Sunday, March 7, 2010
I first decided I wanted to delve into the world of electronic music somewhere around the year 2000. This was the beginning of my teenage years, the time in our lives where we are finding out our likes and dislikes, why we like the things we do and more importantly - we are getting bored of things we have always assumed to be "good."
High school became the place for me to become the music snob of my friends. Not so much in a formal setting, but within my own mind I was discovering new things daily. Electronic music was one of these things. Like many people my age, I was inspired by Radiohead's "Kid A" album and the bleeps and bloops that were found consistently through that record. I fell in love with "Idioteque", learning the words and wanting to devour more music like it. I didn't know where to start, so I asked around the internet.
The first album someone told me to get was "Music Has The Right To Children". I loved it instantly and still consider it one of my very favorite albums of all time. Through my own narrow investigation I was discovering that my preferences heavily leaned on the side of abstract, experimental dance music. Somewhere I ran into the term "IDM" which I hung above my peers as a beacon of how I was better than them, because I listened to INTELLIGENT dance music, none of this trance shit. I soon found my way to "Tri Repetae++" a collection that is about as out there as IDM got and perhaps the genre's finest offering. I liked the album a lot, but never fell in love with it. The years have carried on and while I've recognized that Autechre fans are some of the most dedicated that I talk with, I've never quite understood the hype. Until very recently.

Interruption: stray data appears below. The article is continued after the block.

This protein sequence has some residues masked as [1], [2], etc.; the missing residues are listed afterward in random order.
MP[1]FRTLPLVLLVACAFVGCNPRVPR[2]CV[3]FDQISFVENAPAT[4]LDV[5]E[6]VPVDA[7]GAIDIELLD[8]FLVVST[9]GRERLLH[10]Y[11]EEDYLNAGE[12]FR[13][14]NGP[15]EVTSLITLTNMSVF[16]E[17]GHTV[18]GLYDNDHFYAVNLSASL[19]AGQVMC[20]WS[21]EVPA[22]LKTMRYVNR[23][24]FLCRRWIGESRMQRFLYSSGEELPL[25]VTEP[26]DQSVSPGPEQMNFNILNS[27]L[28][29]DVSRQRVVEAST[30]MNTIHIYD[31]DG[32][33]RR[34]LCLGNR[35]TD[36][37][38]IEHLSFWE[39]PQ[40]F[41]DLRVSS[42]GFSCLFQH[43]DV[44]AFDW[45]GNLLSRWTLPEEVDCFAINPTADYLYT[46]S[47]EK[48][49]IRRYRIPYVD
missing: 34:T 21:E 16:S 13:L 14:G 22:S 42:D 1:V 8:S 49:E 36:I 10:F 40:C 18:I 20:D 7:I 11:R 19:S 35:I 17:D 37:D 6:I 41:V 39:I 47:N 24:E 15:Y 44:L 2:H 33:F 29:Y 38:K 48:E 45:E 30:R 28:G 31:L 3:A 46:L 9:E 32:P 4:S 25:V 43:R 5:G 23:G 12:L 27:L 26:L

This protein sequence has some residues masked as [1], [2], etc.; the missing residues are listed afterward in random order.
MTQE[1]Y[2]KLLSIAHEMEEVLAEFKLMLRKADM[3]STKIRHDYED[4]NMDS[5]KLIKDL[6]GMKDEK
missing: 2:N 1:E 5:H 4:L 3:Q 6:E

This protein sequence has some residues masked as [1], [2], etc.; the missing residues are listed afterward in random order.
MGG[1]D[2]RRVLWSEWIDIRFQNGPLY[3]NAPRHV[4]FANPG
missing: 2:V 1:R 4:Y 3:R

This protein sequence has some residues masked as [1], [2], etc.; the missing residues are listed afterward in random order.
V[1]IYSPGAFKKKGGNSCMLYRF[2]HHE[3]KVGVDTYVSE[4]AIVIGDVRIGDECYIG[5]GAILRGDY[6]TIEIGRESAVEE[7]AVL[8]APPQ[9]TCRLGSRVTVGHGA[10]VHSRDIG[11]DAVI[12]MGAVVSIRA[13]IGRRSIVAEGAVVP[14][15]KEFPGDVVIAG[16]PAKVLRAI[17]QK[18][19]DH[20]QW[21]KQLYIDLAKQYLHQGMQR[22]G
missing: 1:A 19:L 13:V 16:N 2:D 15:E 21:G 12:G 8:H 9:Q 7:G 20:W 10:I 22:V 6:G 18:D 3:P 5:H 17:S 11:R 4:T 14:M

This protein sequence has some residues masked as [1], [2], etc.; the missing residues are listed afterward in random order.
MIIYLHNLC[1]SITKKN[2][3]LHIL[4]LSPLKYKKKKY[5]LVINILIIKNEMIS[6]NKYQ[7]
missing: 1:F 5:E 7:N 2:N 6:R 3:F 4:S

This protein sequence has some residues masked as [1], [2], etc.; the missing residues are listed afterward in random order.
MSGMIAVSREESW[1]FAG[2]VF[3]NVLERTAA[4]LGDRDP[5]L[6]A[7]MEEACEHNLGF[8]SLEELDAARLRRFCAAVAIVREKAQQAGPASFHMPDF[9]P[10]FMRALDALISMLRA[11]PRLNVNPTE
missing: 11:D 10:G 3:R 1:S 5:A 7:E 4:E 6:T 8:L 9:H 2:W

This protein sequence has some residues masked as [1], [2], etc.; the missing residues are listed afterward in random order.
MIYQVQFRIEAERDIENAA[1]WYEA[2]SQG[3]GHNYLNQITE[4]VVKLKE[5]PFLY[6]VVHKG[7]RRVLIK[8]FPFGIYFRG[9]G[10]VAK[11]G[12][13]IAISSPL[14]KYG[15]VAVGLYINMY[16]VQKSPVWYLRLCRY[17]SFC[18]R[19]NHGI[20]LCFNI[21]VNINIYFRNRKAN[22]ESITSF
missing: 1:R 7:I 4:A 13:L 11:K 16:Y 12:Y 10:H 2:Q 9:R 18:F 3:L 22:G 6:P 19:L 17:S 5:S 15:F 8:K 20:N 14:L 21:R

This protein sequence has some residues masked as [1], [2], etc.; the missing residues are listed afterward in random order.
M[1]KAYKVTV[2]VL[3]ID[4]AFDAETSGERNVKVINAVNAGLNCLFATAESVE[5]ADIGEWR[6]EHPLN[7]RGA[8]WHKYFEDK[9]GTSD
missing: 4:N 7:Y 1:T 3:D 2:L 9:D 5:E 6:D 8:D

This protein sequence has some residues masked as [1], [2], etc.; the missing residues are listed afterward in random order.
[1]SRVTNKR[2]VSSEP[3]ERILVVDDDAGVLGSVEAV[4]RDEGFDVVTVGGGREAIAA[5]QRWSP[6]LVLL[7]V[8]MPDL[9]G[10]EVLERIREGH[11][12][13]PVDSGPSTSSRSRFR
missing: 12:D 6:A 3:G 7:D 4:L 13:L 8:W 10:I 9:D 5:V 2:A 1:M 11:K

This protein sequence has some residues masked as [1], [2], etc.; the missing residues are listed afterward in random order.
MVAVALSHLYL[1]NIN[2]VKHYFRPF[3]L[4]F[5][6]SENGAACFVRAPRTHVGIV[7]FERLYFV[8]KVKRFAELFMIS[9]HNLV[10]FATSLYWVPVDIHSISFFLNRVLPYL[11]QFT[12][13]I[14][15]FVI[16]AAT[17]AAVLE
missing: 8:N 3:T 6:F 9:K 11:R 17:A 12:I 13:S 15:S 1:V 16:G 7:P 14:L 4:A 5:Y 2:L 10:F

Over the past few months, I've begun to delve into the early days of Warp Records. I mainly credit people like Flying Lotus and the other Brainfeeder artists for this, but the Warp20 compilation is an amazing collection of music and I wanted to go back and revisit all the things I wasn't around for during the "Artificial Intelligence" days.
"Incunabula" didn't do a whole lot for me the first time I heard it. But I listened to it while commuting around for work the following day and it made sense. You've heard it before: you're driving in the rain, the traffic is start and stop, you get a few stretches of open road and the music that is playing through your car stereo is just the most perfect thing you could be listening to at that point. I've been hooked on this record a bit for the last few weeks, pulling it out about every other day during work or at night to listen to.
It may be the most "accessible" of Autechre's work, it may also be the best. It can sound a bit dated compared to today's standards and it's hard to recognize the duo that created this record in 1993 is still putting out cutting edge electronic music in 2010 that is completely different.
I'm going to fill the gaps in my Autechre collection in, but for now - "Incunabula" will strike me as the high point in what many consider to be the most forward thinking act in electronic music.